Imports and exports of medical products totalled about US$2 trillion in 2019, which represented about 5% of total world merchandise trade last year, according to a new report from the World Trade Organization (WTO).
Trade in medical products described as critical and in severe shortage during the COVID-19 crisis totalled about $597 billion for the year, accounting for 1.7% of total world merchandise trade.
The new WTO report traces trade flows for products such as personal protective products, hospital and laboratory supplies, medicines and medical technology while providing information on their respective tariffs.
The top 10 exporters—led by Germany, the US and Switzerland—accounted for almost three-quarters of total world exports of medical products.
This is a more concentrated distribution compared to imports in which the top 10 importers account for only 65% or roughly two-thirds of the market. The top three importers—the US, Germany, and China—account for 34% of total world imports of medical goods.
Total exports of protective products, including face masks, hand soap, sanitizer and protective spectacles, were valued at $135 billion on average for the period 2017-2019.
About 17% or $23 billion of these exports came from China, the top exporter, followed by Germany and the US. These three exporters account for more than 40% of world exports of protective supplies.
China is also the top supplier of face masks, with 25% share of world exports of face masks in 2019. And together with Germany and the US, the three contribute to almost half of the world face mask supply.
Singapore, US, Netherlands, and China export more than half the world’s respirators and ventilators. Breathing apparatus, including respirators and ventilators, are supplied by a small number of WTO members, notably, Singapore which has 18% market share, followed by the US with 16%, Netherlands 10% and China 10%.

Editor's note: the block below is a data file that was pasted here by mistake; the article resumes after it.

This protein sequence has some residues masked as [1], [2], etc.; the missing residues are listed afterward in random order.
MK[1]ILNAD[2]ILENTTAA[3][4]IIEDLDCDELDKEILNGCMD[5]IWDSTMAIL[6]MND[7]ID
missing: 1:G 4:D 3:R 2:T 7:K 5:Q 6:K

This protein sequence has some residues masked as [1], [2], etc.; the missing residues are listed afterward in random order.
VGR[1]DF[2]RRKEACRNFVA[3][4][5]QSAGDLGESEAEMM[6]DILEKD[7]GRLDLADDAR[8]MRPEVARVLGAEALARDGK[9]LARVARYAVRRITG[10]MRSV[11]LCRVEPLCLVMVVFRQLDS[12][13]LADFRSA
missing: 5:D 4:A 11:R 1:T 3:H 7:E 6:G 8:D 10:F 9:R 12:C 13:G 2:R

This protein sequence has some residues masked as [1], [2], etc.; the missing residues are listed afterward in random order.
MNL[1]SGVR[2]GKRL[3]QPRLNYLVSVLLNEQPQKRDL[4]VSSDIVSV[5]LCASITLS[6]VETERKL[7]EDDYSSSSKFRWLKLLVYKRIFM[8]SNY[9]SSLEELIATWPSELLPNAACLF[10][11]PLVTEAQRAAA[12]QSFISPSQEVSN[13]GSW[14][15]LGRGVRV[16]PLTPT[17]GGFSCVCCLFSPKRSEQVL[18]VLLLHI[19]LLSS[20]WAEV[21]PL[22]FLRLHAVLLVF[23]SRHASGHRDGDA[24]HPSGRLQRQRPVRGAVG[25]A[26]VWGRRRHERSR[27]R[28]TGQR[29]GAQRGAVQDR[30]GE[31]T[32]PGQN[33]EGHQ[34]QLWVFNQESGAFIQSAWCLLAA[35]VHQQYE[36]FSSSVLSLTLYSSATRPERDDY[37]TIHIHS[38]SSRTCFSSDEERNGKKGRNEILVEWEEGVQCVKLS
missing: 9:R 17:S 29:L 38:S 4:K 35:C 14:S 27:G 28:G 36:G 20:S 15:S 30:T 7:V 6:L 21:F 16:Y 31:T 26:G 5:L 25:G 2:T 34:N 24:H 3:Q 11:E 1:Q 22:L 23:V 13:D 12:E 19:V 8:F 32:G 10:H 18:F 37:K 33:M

The average tariff on COVID-19 medical products stands at 4.8%, lower than the 7.6% average tariff for non-agricultural products in general, the report said.
About 52% of 134 WTO members impose a tariff of 5% or lower on medical products. Among them, four members do not levy any tariffs at all: Hong Kong, Iceland, Macao, and Singapore. Thirty-one members (23%) have average tariffs between 0% and 2.5% and 35 members (26%) have average tariffs between 2.5% and 5%.
Of these medical products, medicines are subject to 2.1% tariffs on average, lower than other relevant products. More than half of the members have no tariff in place on medicines. Thirty-nine members impose tariffs at 5% or below and no member levies tariff higher than 15%.
On the other hand, the average applied duty on medical equipment is 3.4%. Medical equipment ranges from microscopes to ultrasonic scanners, and include respirators or ventilators. Nineteen members provide duty-free access for medical equipment and an additional half of WTO members impose duties at 5% or below. Three members apply tariffs higher than 10% on medical equipment.
The report, however, also identifies markets where tariffs remain high.
The tariff on medical supplies, including hospital & laboratory inputs and materials like alcohol, syringes, gauze, and reagents is 6.2% on average.
Meanwhile, protective supplies used in the fight against COVID-19 attract an average tariff of 11.5%, which is more than five times higher than those for medicines and could go as high as 27% in some countries. Protective supplies include hand soap and sanitizer, hand gloves, and face masks.
Tariffs on face masks, for example, can be as high as 55% in some countries. The average applied tariff for hand soap is 17% and some WTO members apply tariffs as high as 65%.
The report is available here.